Tuesday, November 10, 2015

Trapping Boat Research at Hannaford Career Center

In a reprise of last year's class I am back again co-teaching the Hannaford Career Center's STEM class with Jake Burnham.  We brought two trapping boats into class, these built by different trappers than last year's boats.

Earle Bessette with the trapping boat he built in the early 1960s.  He said he copied the boats of a nearby trapper.  This is the smallest trapping boat I have seen, but Earle trapped a very narrow waterway in New Haven, Vermont.  The boat also has a plywood bottom, because as Earle said he didn't want to deal with a leaky bottom.  Smart man.

The other boat comes from the Mulliss farm in Bridport.  It is believe to have been built and used by Orville Mulliss, but we don't know this absolutely.  Its also the largest boat we've looked at and may not have been a trapping boat but used on the lake for fishing.

Students got right into taking the lines (measuring) the boats in preparation for drawing them in CAD.

Then came lofting, drawing the boats full-size.  This allows students to correct any errors in the lines-taking, fairing the lines to get as close an approximation of the true boat shape.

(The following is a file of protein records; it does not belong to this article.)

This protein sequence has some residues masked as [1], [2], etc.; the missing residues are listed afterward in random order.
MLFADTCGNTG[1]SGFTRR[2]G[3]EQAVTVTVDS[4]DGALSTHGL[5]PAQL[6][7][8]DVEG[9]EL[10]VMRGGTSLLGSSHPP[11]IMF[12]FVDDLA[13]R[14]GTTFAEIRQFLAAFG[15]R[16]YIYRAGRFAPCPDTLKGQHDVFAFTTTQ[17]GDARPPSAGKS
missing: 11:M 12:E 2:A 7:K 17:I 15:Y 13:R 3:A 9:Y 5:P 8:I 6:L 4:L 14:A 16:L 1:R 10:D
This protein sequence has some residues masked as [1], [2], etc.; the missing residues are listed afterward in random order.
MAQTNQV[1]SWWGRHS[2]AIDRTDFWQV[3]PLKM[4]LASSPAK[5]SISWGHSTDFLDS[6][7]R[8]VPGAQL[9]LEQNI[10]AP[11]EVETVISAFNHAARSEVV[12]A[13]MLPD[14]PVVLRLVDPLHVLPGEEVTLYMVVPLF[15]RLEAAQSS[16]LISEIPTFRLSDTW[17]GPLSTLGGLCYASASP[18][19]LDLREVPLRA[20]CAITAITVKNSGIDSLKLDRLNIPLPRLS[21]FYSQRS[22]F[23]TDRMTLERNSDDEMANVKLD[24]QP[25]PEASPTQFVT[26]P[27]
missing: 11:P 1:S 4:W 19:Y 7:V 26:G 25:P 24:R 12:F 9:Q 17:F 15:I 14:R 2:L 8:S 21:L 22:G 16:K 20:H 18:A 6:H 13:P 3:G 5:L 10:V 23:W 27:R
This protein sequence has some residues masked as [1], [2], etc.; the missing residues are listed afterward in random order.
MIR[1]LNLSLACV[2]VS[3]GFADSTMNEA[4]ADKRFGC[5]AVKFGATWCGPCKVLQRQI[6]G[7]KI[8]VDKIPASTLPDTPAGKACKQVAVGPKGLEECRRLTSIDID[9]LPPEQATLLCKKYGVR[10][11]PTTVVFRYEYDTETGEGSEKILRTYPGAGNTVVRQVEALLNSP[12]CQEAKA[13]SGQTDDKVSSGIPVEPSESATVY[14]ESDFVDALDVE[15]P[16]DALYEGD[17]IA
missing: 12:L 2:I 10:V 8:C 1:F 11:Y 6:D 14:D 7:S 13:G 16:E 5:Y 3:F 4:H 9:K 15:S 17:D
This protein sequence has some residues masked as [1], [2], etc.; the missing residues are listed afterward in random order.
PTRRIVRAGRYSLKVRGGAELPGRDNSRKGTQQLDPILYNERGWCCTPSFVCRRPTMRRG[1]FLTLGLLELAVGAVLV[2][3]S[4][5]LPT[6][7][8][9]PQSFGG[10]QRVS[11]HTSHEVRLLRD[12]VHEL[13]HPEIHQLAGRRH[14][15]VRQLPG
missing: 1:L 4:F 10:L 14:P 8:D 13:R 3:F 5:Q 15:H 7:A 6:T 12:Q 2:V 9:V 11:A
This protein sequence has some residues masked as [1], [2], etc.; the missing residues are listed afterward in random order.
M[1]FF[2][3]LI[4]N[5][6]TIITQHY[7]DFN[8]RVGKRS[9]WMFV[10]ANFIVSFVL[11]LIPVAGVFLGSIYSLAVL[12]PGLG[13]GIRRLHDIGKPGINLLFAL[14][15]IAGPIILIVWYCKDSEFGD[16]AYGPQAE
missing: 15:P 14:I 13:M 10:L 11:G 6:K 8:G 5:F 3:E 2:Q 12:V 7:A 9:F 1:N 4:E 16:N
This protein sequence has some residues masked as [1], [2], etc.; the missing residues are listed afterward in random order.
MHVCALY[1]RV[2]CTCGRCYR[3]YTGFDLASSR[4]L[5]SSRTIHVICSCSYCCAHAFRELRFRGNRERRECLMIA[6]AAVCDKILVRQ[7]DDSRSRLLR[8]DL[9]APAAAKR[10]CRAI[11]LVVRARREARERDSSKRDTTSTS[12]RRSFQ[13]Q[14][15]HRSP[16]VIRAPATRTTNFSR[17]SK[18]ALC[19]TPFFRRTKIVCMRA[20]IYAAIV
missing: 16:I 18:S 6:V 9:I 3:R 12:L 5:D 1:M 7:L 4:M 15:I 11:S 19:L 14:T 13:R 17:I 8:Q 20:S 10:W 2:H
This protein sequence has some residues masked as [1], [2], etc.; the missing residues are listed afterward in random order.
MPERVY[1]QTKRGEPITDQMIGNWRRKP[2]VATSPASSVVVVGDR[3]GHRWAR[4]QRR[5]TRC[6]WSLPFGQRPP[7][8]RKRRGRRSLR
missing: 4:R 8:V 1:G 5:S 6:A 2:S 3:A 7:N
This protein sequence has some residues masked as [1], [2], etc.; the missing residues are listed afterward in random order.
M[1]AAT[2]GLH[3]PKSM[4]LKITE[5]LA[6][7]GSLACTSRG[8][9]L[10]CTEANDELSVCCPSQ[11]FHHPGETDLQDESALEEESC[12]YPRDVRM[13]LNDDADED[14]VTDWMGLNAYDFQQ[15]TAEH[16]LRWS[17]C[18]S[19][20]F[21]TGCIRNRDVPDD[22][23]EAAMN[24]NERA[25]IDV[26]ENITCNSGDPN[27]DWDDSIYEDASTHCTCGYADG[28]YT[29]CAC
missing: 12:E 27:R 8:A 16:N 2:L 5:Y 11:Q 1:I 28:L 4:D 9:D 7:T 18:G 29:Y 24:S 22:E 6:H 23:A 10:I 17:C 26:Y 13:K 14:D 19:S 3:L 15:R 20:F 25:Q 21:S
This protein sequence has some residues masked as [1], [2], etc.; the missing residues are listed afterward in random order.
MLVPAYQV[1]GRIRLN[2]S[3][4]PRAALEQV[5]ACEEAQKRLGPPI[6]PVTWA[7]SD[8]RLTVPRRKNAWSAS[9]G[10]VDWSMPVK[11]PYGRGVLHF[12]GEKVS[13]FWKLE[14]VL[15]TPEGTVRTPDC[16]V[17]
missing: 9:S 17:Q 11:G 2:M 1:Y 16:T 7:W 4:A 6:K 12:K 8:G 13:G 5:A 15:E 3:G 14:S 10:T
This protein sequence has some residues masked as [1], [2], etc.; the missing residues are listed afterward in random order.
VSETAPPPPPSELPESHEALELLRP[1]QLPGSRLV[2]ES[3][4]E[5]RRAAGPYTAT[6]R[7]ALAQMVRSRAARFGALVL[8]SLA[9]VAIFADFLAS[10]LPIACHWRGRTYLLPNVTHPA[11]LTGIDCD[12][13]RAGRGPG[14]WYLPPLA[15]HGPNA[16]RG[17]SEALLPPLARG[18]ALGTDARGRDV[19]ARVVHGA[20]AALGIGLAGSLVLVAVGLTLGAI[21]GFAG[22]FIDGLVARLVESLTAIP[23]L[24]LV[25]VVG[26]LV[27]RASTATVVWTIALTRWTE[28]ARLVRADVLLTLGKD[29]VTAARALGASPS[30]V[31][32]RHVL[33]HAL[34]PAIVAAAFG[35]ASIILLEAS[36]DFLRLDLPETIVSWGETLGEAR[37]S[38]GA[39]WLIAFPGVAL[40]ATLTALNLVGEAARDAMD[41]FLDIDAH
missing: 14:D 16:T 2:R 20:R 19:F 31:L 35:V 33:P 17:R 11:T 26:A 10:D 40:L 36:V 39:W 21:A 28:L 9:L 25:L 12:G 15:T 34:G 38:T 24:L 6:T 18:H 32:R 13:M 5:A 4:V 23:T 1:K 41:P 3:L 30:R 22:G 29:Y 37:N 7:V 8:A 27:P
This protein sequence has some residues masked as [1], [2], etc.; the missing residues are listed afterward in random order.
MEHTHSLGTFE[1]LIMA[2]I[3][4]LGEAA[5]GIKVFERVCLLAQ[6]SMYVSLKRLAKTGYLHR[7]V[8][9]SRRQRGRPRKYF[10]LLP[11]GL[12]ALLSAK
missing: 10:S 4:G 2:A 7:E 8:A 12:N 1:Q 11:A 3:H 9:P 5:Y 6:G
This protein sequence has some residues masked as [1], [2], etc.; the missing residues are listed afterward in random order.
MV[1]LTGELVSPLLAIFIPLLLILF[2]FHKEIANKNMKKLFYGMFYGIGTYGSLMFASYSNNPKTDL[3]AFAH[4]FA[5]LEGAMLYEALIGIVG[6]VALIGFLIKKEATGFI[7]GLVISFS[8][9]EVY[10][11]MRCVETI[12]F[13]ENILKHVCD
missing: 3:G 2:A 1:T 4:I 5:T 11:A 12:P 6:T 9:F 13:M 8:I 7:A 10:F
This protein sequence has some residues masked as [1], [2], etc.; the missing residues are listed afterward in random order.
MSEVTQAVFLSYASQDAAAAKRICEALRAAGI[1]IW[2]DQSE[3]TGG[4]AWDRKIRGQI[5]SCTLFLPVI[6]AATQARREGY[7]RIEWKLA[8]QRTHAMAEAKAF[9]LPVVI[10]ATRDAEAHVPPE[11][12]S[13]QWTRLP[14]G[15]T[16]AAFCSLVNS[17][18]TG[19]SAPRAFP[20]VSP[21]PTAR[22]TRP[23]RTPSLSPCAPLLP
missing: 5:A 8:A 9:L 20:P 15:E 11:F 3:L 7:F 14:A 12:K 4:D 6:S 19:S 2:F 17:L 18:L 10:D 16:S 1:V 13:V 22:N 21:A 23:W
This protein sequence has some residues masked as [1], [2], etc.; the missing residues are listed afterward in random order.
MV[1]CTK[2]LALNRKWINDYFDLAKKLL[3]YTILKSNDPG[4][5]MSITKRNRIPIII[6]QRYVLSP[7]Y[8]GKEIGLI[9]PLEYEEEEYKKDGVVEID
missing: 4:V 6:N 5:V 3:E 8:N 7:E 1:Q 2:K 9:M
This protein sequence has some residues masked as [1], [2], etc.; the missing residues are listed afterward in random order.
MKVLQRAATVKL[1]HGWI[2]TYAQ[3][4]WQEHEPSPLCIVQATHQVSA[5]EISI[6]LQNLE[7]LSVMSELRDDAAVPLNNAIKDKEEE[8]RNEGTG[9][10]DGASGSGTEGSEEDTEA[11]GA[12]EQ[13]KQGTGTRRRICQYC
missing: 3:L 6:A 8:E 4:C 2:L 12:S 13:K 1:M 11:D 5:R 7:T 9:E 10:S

Once again we invited Greg Sharrow from the Vermont Folklife Center in to give students a training in oral interviewing techniques.  We interviewed Raymond "Bud" Bodette of Bridport on his memories of trapping and fish shooting.  His family had a trapping camp on the back of their farm.

We also visited the Hatch farm in Panton and looked at six of seven historic trappings boats built by Gerald Hatch from the 1950s to the early 1970s.  His son Pat has given us several interviews over the years and we have built replicas of two of these boats.

Our originals and the replicas under construction.  Stay tuned as we finish these boats and the drawings this fall term.


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